Your command of color viewing and matching is critical to client satisfaction. Discover how to identify and remove the variables associated with these processes.
Let’s consider how the image or color will actually be used. If you’re doing retail P-O-P display work, it’s best to match under the actual usage conditions. Retail lighting is considerably warmer than what we find in graphic-arts-proofing standards. Likewise, it’s best to ask your client before you start production which conditions they would choose as the basis for color evaluation. Such a proactive approach can greatly improve the communication between the two of you.
Now that we’ve established viewing conditions, let’s spend some time on the Pantone Matching System and some of the variables that affect how we achieve a match. At the very front of the process is the Pantone book itself. If it’s more than a year old, I would be very suspicious of any of the colors. I’m amazed at how ratty the books are that end up in the production areas and ink-mixing rooms. As an owner, I am hesitant to buy new books every year at almost $100 each for everyone who needs to specify color—particularly in the ink lab, where careless technicians mishandle the books and render them useless.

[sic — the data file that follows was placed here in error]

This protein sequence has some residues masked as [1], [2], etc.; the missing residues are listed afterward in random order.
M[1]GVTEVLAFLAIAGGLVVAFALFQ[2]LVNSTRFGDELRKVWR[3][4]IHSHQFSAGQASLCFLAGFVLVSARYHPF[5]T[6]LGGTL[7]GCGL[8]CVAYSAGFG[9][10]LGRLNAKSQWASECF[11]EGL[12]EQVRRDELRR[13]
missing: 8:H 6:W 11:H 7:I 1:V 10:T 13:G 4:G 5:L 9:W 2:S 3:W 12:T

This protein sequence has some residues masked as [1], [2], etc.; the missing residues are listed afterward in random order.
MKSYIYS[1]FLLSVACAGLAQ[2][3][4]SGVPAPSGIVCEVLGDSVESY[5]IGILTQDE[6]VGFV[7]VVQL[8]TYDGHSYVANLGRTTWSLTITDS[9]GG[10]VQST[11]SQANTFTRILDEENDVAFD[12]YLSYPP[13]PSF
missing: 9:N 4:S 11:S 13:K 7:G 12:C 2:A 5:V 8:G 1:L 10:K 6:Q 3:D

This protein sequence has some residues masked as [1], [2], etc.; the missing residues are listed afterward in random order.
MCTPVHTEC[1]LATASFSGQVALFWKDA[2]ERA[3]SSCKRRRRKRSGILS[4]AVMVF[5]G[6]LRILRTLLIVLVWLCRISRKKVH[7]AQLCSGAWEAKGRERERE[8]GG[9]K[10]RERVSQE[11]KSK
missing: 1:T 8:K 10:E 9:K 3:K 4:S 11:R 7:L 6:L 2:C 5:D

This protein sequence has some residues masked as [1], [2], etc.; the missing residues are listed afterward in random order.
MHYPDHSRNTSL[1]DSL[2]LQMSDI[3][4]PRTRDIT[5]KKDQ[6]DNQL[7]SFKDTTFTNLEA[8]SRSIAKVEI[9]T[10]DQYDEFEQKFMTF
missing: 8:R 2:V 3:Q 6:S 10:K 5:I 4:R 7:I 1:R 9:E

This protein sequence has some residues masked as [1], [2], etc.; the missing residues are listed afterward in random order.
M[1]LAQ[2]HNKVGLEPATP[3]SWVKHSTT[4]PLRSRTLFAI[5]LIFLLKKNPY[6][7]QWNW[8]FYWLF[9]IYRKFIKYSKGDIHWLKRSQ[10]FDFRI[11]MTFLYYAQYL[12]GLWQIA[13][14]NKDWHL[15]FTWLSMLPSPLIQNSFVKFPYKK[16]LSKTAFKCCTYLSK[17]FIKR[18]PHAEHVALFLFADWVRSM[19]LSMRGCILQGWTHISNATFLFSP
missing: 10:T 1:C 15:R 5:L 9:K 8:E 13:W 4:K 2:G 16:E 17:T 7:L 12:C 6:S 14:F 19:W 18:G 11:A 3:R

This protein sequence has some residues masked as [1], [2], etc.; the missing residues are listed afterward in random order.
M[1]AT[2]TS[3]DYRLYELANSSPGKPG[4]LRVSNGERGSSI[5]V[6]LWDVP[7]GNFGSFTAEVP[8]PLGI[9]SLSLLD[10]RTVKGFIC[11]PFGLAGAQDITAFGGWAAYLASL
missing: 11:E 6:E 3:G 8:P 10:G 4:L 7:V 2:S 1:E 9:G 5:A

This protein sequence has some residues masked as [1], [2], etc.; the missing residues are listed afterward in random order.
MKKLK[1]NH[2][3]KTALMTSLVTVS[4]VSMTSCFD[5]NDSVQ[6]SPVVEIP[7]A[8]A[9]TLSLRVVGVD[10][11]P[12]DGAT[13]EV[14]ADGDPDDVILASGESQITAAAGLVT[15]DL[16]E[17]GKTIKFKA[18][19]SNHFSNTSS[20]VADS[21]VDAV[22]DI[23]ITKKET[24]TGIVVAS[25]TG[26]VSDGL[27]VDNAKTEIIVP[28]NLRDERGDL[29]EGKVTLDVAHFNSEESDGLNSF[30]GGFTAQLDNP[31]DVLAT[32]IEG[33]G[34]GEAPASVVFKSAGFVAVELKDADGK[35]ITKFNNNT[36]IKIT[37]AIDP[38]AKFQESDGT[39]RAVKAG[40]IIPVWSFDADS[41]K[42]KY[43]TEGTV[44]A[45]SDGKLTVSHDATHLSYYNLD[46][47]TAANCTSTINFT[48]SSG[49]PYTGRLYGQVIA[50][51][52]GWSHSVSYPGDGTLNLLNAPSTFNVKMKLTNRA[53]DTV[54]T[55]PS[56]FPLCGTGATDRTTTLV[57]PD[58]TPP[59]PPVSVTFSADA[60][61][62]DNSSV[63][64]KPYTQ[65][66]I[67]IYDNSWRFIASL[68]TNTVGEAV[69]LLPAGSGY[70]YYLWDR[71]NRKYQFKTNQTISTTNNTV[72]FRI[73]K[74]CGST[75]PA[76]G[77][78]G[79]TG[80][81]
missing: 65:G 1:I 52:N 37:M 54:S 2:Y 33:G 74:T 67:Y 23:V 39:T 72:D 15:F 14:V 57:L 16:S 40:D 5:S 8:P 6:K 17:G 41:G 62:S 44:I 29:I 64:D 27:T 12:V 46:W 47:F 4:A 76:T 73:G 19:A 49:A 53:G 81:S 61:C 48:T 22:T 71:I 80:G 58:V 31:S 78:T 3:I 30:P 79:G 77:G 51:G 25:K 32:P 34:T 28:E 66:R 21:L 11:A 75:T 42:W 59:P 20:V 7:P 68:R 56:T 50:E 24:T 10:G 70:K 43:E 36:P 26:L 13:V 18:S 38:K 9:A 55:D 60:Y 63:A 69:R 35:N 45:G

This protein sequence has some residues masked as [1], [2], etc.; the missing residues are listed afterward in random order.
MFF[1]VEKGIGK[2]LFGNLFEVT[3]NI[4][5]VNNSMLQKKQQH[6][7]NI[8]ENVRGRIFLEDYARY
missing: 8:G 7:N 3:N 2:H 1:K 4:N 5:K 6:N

Pantone books can vary widely from year to year. I distinctly remember a new batch of books that varied from the previous by as much as 15 Delta E. Because printers generally strive for a 2-3 Delta E variance in achieving a color match, 15 is clearly unacceptable. The problem came when Pantone changed their ink base and paper. The values were so far off that I called my spectrophotometer manufacturer to make sure my instrument wasn’t out of calibration.
Are you matching coated, uncoated, or matte values? Pantone is based on lithographic printing. Screen inks have vastly different surface-reflectance values. Since we deposit six to 20 times or more ink than what’s used in litho, our final result won’t look anything like the litho ink on paper.
Our substrates are quite different as well. Not only do we often have se-vere color casts to contend with, but there also are often significant texture differences. A perfectly smooth, coated offset sheet is an ideal surface to match against. Unfortunately, our surfaces rarely match the surface on which the books are printed.
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